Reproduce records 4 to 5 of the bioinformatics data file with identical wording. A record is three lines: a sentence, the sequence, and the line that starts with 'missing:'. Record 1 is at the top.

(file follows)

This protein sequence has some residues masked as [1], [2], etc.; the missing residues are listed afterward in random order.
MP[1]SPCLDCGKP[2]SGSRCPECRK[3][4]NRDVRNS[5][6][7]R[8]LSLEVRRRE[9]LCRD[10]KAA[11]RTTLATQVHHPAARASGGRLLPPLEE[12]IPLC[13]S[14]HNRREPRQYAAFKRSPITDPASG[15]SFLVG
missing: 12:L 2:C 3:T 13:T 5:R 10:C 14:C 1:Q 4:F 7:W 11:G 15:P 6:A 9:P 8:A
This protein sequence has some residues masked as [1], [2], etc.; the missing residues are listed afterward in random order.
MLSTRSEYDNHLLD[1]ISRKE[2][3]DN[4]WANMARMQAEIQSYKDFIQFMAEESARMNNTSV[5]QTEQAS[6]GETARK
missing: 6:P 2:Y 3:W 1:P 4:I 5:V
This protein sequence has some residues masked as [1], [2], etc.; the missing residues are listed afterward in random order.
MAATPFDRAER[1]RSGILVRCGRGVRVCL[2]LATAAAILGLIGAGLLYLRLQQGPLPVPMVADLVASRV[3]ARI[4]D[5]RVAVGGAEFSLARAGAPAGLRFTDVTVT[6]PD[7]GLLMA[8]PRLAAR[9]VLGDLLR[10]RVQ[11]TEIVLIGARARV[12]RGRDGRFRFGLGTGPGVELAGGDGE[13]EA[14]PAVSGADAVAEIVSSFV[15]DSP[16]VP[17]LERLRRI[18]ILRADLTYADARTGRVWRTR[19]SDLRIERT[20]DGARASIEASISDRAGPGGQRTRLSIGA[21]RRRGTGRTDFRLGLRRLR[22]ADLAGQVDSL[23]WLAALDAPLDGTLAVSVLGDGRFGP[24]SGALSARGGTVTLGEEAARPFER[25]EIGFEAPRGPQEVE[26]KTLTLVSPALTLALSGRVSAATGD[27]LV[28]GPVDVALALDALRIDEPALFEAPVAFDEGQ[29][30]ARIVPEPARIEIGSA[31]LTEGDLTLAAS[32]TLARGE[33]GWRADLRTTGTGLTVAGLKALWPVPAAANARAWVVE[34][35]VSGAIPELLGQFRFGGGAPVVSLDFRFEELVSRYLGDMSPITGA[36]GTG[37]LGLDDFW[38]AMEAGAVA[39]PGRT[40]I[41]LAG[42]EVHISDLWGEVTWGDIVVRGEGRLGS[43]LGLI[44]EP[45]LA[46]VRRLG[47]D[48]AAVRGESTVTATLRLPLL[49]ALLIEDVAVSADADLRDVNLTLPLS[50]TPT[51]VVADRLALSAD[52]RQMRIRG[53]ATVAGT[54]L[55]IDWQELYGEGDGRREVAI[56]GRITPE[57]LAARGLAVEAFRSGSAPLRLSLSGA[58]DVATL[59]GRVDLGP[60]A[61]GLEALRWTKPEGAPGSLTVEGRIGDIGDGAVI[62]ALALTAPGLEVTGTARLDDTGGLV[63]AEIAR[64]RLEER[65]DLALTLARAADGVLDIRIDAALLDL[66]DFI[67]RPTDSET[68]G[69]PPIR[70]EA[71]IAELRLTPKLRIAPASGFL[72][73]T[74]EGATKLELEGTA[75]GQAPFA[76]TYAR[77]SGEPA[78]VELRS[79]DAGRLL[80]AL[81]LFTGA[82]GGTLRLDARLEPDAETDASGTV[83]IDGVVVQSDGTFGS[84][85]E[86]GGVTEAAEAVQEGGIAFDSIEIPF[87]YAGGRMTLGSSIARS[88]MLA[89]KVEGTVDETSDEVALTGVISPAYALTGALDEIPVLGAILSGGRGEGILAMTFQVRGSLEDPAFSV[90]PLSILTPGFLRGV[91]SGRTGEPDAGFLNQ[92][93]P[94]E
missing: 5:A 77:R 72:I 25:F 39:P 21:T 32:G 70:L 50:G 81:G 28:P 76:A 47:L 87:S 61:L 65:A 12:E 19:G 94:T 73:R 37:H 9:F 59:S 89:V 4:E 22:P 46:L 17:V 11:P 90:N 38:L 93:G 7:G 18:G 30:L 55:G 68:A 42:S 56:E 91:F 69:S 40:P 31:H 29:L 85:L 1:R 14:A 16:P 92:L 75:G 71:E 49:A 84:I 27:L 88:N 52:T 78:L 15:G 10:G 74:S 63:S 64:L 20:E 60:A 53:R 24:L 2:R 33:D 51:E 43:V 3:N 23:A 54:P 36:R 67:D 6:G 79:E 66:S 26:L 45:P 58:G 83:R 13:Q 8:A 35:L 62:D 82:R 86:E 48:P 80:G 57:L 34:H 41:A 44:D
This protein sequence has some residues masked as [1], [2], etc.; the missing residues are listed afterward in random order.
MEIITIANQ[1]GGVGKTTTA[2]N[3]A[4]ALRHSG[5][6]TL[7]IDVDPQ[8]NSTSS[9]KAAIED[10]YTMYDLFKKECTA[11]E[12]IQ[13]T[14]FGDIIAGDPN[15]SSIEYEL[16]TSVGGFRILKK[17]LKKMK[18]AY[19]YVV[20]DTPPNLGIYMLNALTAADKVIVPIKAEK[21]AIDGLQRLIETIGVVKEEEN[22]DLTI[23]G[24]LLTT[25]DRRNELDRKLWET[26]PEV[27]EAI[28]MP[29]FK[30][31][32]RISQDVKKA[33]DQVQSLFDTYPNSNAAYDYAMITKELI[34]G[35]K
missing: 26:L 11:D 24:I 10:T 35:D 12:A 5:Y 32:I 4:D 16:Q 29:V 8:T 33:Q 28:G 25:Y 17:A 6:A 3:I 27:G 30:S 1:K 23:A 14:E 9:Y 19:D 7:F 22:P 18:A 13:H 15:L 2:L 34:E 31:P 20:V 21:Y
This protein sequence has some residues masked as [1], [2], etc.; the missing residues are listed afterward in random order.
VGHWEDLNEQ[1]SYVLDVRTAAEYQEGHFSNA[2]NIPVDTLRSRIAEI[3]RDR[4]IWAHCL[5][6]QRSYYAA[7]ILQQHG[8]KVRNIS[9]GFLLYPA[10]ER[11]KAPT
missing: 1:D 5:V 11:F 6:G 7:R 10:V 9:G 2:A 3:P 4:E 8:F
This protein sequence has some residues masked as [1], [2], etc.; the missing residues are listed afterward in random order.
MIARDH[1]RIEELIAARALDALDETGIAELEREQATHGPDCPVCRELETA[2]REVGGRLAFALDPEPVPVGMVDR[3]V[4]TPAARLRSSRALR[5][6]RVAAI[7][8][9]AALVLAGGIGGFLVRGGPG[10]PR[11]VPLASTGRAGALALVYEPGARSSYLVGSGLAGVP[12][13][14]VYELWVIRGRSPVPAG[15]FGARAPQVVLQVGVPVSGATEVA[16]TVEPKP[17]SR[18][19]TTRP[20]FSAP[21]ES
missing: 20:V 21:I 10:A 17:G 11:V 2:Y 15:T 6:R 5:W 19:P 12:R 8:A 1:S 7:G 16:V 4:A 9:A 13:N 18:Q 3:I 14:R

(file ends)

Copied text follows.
This protein sequence has some residues masked as [1], [2], etc.; the missing residues are listed afterward in random order.
MEIITIANQ[1]GGVGKTTTA[2]N[3]A[4]ALRHSG[5][6]TL[7]IDVDPQ[8]NSTSS[9]KAAIED[10]YTMYDLFKKECTA[11]E[12]IQ[13]T[14]FGDIIAGDPN[15]SSIEYEL[16]TSVGGFRILKK[17]LKKMK[18]AY[19]YVV[20]DTPPNLGIYMLNALTAADKVIVPIKAEK[21]AIDGLQRLIETIGVVKEEEN[22]DLTI[23]G[24]LLTT[25]DRRNELDRKLWET[26]PEV[27]EAI[28]MP[29]FK[30][31][32]RISQDVKKA[33]DQVQSLFDTYPNSNAAYDYAMITKELI[34]G[35]K
missing: 26:L 11:D 24:I 10:T 35:D 12:A 5:Y 32:I 4:D 16:Q 29:V 8:T 33:Q 28:G 25:Y 17:A 6:A 3:I 27:G 30:S 1:K 23:A 14:E 9:Y 19:D 7:F 22:P 18:A 13:H 15:L 2:L 34:E 31:P 20:V 21:Y
This protein sequence has some residues masked as [1], [2], etc.; the missing residues are listed afterward in random order.
VGHWEDLNEQ[1]SYVLDVRTAAEYQEGHFSNA[2]NIPVDTLRSRIAEI[3]RDR[4]IWAHCL[5][6]QRSYYAA[7]ILQQHG[8]KVRNIS[9]GFLLYPA[10]ER[11]KAPT
missing: 1:D 5:V 11:F 6:G 7:R 10:V 9:G 2:A 3:P 4:E 8:F